In a career spanning over 60 years, Chuck Jones made more than 300 animated films, winning three Oscars as director and in 1996 an honorary Oscar for Lifetime Achievement. Among the many awards and recognitions, one of those most valued was the honorary life membership from the Directors Guild of America.
During the Golden Age of Animation Jones helped bring to life many of Warner Bros. most famous characters: Bugs Bunny, Daffy Duck, Elmer Fudd and Porky Pig. The list of characters he created himself includes Road Runner, Wile E. Coyote, Marvin Martian, Pepe le Pew, Michigan J. Frog and many others. He also produced, directed and wrote the screenplays for “Dr. Suess’ How the Grinch Stole Christmas,” a television classic, as well as the feature length film “The Phantom Tollbooth.” In addition, Jones was a prolific artist whose work has been exhibited at galleries and museums worldwide.
Born in 1912 in Spokane, Washington, Jones grew up in Hollywood where he observed the talents of Charlie Chaplin and Buster Keaton. After graduation from Chouinard Art Institute in Los Angeles, Jones first job in the animation industry was as a cel washer for former Disney animator, Ubbe Iwerks. In 1936 Jones was hired by Friz Freleng as an animator for the Leon Schlesinger Studio (later sold to Warner Bros.) He worked with and for directors Tex Avery and Bob Clampett until the early forties when they left the studio, ad for the remainder of his years at WB he worked in parallel with Directors Freleng and Robert McKimson. He remained at WB until the studio was closed. After a short stay at Disney studios, Jones moved to MGM Studios where he created new episodes from the Tom and Jerry cartoon series. While there he also directed the Academy Award winning film, The Dot and the Line. Jones established his own production company, Chuck Jones Enterprises, in 1962 and produced nine half hour animation films for television.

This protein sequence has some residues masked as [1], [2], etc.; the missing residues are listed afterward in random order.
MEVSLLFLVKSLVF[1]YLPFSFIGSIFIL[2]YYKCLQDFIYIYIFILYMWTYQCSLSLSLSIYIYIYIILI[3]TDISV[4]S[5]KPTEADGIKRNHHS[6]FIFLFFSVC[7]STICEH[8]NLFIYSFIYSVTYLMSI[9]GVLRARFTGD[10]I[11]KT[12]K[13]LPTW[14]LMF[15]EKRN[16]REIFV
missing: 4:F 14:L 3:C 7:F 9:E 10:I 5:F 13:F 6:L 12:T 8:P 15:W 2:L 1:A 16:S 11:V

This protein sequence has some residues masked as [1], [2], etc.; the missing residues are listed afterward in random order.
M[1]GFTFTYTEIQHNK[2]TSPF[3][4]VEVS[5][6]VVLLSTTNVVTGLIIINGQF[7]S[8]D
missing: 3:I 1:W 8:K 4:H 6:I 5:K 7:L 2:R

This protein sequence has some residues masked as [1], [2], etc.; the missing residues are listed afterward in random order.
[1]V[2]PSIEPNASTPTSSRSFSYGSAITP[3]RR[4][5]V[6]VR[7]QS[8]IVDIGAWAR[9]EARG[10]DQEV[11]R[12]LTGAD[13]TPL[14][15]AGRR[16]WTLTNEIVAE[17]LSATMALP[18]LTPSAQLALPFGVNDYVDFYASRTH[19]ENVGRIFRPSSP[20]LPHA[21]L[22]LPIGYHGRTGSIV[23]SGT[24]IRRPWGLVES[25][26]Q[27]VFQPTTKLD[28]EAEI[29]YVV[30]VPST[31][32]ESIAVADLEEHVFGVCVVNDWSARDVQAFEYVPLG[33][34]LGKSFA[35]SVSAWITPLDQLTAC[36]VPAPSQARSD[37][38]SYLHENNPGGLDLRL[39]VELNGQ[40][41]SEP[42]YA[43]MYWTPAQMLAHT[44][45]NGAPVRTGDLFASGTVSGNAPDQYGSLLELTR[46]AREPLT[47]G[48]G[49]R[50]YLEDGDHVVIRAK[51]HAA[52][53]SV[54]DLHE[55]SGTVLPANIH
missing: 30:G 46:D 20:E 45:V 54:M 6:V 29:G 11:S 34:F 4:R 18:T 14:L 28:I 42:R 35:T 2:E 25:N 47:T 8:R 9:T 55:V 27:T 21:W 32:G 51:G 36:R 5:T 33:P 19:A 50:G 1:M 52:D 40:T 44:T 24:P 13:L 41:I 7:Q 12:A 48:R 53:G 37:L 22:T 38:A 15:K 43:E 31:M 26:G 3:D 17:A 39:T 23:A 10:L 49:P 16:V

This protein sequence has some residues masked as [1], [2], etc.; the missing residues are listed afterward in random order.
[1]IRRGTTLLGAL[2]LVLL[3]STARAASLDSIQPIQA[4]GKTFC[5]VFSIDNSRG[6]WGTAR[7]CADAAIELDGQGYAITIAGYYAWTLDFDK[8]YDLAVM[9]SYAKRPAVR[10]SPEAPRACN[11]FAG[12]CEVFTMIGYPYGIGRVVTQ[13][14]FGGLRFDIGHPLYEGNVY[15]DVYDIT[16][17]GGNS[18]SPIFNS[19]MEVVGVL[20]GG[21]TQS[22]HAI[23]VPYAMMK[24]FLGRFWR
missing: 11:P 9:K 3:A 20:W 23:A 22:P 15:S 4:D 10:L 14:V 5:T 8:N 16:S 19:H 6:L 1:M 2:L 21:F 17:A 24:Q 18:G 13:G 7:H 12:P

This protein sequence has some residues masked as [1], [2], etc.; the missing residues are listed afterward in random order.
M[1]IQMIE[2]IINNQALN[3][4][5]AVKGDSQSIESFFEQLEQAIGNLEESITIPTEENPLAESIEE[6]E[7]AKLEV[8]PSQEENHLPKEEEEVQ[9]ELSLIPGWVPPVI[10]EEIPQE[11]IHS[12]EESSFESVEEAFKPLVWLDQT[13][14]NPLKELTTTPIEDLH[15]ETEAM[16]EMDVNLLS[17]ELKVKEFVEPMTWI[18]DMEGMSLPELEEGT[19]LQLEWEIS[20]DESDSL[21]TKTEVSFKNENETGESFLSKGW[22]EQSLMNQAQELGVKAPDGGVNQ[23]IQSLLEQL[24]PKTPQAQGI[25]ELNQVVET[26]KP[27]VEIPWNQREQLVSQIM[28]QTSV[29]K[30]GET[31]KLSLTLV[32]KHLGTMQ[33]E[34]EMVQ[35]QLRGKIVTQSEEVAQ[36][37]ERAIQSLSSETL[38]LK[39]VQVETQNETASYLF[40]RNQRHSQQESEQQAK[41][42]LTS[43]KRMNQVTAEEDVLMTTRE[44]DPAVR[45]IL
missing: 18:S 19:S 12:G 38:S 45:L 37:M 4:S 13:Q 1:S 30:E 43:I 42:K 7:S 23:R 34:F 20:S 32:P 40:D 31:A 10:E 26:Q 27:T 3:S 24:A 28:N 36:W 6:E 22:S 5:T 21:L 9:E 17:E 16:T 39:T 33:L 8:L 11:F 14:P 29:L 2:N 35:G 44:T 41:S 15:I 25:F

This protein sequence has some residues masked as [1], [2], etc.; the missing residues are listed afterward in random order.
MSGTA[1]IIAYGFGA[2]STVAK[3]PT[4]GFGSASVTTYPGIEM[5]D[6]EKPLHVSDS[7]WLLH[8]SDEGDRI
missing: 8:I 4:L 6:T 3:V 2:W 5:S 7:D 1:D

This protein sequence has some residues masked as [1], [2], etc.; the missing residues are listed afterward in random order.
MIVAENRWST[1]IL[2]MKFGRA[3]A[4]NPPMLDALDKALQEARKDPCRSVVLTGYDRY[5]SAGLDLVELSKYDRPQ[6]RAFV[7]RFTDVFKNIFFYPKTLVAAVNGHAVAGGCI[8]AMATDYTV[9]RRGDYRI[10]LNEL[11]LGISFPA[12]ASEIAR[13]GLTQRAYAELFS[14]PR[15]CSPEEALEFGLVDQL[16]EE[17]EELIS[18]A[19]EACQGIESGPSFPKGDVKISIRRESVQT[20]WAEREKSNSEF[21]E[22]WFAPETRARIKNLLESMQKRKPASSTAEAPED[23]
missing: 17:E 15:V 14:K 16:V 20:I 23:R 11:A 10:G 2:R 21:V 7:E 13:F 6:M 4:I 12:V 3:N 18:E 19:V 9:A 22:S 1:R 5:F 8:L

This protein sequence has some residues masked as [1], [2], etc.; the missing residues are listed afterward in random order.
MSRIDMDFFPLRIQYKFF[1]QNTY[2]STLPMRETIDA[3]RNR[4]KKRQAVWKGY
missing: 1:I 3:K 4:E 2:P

In recent years, Jones’ work has been honored at film festivals and museums throughout the world. His autobiography, Chuck Amuck appeared in 1989. Chuck Reducks, his follow-up to the first book, was published two years later. In the late 1970’s Jones and his daughter Linda, pioneered a continuing art business featuring limited edition art created by Chuck. In 2000, Jones established the Chuck Jones Foundation, designed to recognize support and inspire continued excellence in the art of classic animation. He passed away in 2002.
For more information about Chuck Jones, visit www.chuckjones.com.